He then headed to Levante, Spain. “I arrived as the big player who was supposed to help the team get back into D1. I felt very important there. I was seen as a “crazy” player. A grinder. This had never happened to me before. As a result, I found myself receiving a lot of red cards. In Spain, football is a game of chess to get you yellow cards. I was too naive. I responded immediately. I was an idiot (laughs).

In the months that followed, Levante surrounded him with other Frenchmen. Courtois then acquired the reputation of being a unifying player – a label that he qualifies.

“I was more of a working leader. I’ve never been good at uniting people vocally. Besides, I don’t think I’m good at all yet. I, the loud-talking captain, go the opposite way. I’ll go to the guy in the corner who doesn’t say anything. I’m interested in what he has to say.

“I have seen too many coaches who give the captaincy to players only because they are vocal. I have seen too many presidents or general managers who give importance to coaches only because they are comfortable with words. I like to scratch and see who isn’t comfortable with words. Maybe this person has something to say. »

If, on a sporting level, the stay at Levante was “an extraordinary adventure”, behind the scenes, it was a nightmare. “I thought I was a millionaire. Having ensured the safety of my family for a long time. But I didn’t get paid for a year. We went to court. We won, but I only got crumbs. »

Curiously, Laurent Courtois found himself three times in a team forced to file for bankruptcy: at Levante, Toulouse and Grenoble. When everything collapsed the third time, after good seasons in D1 in Grenoble, he did not want to return to D2. He left for the United States, with Chivas USA, based in Los Angeles.

“LA, for me, was Baywatch ! »

The cultural shock was brutal.

PHOTO ROBERT SKINNER, THE PRESS

Laurent Courtois

“We lost 3-0, and the next day we had a family barbecue on the beach in Santa Monica. I thought : what the f*** is going on? I wasn’t well. It’s funny, because I was just talking about it with Matías Cóccaro (a new player from CF Montreal). He told me : “Coach, I don’t understand. During training, we played ball tennis. The guys were losing and doing nothing. Me, if I lose, I’ll go crazy!” I replied: “Be careful, don’t fall for this. Here it’s different where you come from.” »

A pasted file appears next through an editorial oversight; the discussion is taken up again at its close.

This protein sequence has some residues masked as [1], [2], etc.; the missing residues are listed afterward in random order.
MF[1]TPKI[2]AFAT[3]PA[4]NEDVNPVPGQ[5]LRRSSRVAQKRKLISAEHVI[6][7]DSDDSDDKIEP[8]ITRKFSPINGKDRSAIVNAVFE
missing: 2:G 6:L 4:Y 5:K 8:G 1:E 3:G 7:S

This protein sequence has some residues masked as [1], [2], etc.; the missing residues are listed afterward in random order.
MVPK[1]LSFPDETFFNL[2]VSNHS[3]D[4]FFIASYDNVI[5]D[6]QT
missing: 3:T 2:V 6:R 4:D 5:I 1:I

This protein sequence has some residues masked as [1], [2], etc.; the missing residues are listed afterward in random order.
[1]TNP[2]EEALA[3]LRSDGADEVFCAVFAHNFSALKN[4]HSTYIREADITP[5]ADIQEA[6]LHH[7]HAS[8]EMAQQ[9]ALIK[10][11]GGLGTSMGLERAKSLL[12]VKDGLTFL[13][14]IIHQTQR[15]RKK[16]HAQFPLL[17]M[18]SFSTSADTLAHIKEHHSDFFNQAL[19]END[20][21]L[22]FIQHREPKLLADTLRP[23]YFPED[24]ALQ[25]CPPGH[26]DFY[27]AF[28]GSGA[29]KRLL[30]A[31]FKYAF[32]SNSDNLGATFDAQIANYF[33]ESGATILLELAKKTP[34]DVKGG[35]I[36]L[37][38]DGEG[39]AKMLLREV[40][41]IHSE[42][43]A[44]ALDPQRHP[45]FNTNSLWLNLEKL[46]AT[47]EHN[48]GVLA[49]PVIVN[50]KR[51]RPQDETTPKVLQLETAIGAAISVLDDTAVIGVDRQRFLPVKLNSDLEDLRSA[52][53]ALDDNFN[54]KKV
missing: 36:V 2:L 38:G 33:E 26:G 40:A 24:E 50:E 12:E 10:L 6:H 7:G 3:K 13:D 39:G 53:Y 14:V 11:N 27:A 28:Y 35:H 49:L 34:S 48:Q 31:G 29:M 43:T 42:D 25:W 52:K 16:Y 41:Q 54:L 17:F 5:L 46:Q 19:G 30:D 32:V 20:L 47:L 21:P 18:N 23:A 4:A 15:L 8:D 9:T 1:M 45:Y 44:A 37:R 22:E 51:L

Have morals changed since his arrival in America, almost 15 years ago?

” Yes. We kept the good aspects, and we structured things better. »

Upon his retirement, Laurent Courtois returned to France to train as a coach. He started with the U15 girls of Olympique Lyonnais. A divorce disrupted his plans. He chose to change scenery and return to Los Angeles, where the Galaxy offered him a position. Two years later, he moved to Columbus, to manage the Crew’s reserve club. His success in Ohio then convinced CF Montreal to hire him last month.

Laurent Courtois describes himself as a head coach capable of delegating responsibilities to his assistants.

I would rather be disappointed by someone I trusted too much, rather than distrust someone who would be worth a lot.

Laurent Courtois

“It’s extraordinary work, but complicated,” he adds. I was just talking about it (last week) with (Columbus head coach) Wilfried Nancy. He told me how crazy this job is. You can surround yourself, have the best relationships with everyone, you remain alone, in a sense, with your decisions. I’m still in anticipation. The present is too late (…) In my routine, I always watch my own match three times in a row, until 3 a.m. I’m not proud of it. My girlfriend at the time told me: “It’s not possible.” She wanted attention. But for me, that was my attention. People manage to do everything. I can’t do it. »

And how does he like to be perceived by his players?

Like a father.

“I don’t need you to love me. I will do everything for you to grow up. »

Ted Lasso couldn’t have said it better.

“I really like social networks”

Laurent Courtois is one of the rare head coaches active on the social network X.

“I really like social networks,” he explains: “99% of the things I do are to find out what my sons will think of me. I want them to have a map of what I think is an idea for designing our very short time on this planet. Social networks help me let them see what I do. Like an album. And then it allows me to stay connected with them. I’m a kid, me. I like anime. I like video games.

— Do you play Football Manager ?

— I’m afraid of coming across this, it’s so addictive and extremely realistic. I prefer video games that my guys play, like Star Wars And God of War. »


reference: www.lapresse.ca